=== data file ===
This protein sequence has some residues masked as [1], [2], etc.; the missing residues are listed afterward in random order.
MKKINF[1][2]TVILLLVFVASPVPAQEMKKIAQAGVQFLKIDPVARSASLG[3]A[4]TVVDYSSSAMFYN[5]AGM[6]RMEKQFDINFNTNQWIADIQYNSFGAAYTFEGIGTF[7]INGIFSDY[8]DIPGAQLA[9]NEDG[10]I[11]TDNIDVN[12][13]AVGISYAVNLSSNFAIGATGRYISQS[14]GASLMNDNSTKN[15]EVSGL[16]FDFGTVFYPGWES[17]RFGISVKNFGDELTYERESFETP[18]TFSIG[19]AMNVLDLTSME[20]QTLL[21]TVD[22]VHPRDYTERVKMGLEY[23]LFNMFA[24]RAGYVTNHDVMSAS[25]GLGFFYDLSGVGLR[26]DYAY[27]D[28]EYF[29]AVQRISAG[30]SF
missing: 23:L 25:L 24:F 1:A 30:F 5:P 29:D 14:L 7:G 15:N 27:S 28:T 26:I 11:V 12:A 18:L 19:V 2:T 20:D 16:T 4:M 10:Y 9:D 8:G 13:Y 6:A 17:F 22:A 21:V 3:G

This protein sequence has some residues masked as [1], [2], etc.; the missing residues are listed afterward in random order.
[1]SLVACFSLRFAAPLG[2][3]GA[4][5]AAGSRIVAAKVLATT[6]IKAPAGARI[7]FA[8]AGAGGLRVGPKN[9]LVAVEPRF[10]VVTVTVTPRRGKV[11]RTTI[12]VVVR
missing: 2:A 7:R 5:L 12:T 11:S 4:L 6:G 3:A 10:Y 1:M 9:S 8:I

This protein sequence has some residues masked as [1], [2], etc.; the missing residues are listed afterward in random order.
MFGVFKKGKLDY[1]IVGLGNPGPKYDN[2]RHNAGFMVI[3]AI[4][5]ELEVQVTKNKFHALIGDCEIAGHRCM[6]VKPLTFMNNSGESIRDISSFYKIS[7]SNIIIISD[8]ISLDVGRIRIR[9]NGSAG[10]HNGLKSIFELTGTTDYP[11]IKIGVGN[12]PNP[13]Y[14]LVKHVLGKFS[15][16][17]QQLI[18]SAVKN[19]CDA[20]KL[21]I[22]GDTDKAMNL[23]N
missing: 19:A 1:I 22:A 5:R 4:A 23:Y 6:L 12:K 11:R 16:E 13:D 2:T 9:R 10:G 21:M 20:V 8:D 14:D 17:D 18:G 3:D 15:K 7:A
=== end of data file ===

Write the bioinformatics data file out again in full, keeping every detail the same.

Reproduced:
This protein sequence has some residues masked as [1], [2], etc.; the missing residues are listed afterward in random order.
MKKINF[1][2]TVILLLVFVASPVPAQEMKKIAQAGVQFLKIDPVARSASLG[3]A[4]TVVDYSSSAMFYN[5]AGM[6]RMEKQFDINFNTNQWIADIQYNSFGAAYTFEGIGTF[7]INGIFSDY[8]DIPGAQLA[9]NEDG[10]I[11]TDNIDVN[12][13]AVGISYAVNLSSNFAIGATGRYISQS[14]GASLMNDNSTKN[15]EVSGL[16]FDFGTVFYPGWES[17]RFGISVKNFGDELTYERESFETP[18]TFSIG[19]AMNVLDLTSME[20]QTLL[21]TVD[22]VHPRDYTERVKMGLEY[23]LFNMFA[24]RAGYVTNHDVMSAS[25]GLGFFYDLSGVGLR[26]DYAY[27]D[28]EYF[29]AVQRISAG[30]SF
missing: 23:L 25:L 24:F 1:A 30:F 5:P 29:D 14:L 7:G 15:N 27:S 28:T 26:I 11:V 12:A 18:L 19:V 2:T 20:D 16:T 4:M 10:Y 9:D 8:G 13:Y 6:A 17:F 22:A 21:V 3:G

This protein sequence has some residues masked as [1], [2], etc.; the missing residues are listed afterward in random order.
[1]SLVACFSLRFAAPLG[2][3]GA[4][5]AAGSRIVAAKVLATT[6]IKAPAGARI[7]FA[8]AGAGGLRVGPKN[9]LVAVEPRF[10]VVTVTVTPRRGKV[11]RTTI[12]VVVR
missing: 2:A 7:R 5:L 12:T 11:S 4:L 6:G 3:A 10:Y 1:M 9:S 8:I

This protein sequence has some residues masked as [1], [2], etc.; the missing residues are listed afterward in random order.
MFGVFKKGKLDY[1]IVGLGNPGPKYDN[2]RHNAGFMVI[3]AI[4][5]ELEVQVTKNKFHALIGDCEIAGHRCM[6]VKPLTFMNNSGESIRDISSFYKIS[7]SNIIIISD[8]ISLDVGRIRIR[9]NGSAG[10]HNGLKSIFELTGTTDYP[11]IKIGVGN[12]PNP[13]Y[14]LVKHVLGKFS[15][16][17]QQLI[18]SAVKN[19]CDA[20]KL[21]I[22]GDTDKAMNL[23]N
missing: 19:A 1:I 22:A 5:R 4:A 23:Y 6:L 12:K 11:R 16:E 13:D 2:T 9:R 10:G 21:M 20:V 8:D 14:D 17:D 18:G 3:D 15:K 7:A